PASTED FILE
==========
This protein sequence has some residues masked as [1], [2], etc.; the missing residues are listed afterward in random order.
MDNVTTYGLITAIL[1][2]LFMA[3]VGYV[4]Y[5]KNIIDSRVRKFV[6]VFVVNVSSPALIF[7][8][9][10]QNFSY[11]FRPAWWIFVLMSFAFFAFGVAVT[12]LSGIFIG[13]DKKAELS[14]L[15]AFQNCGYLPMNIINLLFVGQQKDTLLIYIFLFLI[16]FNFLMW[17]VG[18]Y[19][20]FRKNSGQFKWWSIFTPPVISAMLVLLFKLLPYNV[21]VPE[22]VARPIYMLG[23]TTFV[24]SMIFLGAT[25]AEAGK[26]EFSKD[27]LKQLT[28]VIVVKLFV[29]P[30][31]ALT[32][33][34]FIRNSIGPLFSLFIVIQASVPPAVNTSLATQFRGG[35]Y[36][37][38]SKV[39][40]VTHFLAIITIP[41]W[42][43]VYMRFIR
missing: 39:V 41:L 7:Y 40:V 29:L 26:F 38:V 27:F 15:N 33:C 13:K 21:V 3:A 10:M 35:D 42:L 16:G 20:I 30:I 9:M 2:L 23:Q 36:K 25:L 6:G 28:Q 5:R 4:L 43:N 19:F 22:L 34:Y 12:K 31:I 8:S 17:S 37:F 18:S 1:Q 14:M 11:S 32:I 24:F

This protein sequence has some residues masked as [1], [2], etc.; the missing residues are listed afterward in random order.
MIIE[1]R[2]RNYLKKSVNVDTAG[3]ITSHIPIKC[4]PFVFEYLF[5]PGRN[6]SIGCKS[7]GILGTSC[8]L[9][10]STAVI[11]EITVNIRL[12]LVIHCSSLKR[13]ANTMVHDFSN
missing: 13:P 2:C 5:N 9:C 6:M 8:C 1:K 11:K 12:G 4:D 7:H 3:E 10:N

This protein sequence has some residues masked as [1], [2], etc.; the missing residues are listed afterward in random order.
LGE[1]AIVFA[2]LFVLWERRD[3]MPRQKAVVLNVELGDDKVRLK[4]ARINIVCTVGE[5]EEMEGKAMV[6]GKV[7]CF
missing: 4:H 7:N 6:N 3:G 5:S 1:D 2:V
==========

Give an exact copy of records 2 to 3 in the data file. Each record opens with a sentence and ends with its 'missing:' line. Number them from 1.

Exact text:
This protein sequence has some residues masked as [1], [2], etc.; the missing residues are listed afterward in random order.
MIIE[1]R[2]RNYLKKSVNVDTAG[3]ITSHIPIKC[4]PFVFEYLF[5]PGRN[6]SIGCKS[7]GILGTSC[8]L[9][10]STAVI[11]EITVNIRL[12]LVIHCSSLKR[13]ANTMVHDFSN
missing: 13:P 2:C 5:N 9:C 6:M 8:C 1:K 11:K 12:G 4:D 7:H 3:E 10:N

This protein sequence has some residues masked as [1], [2], etc.; the missing residues are listed afterward in random order.
LGE[1]AIVFA[2]LFVLWERRD[3]MPRQKAVVLNVELGDDKVRLK[4]ARINIVCTVGE[5]EEMEGKAMV[6]GKV[7]CF
missing: 4:H 7:N 6:N 3:G 5:S 1:D 2:V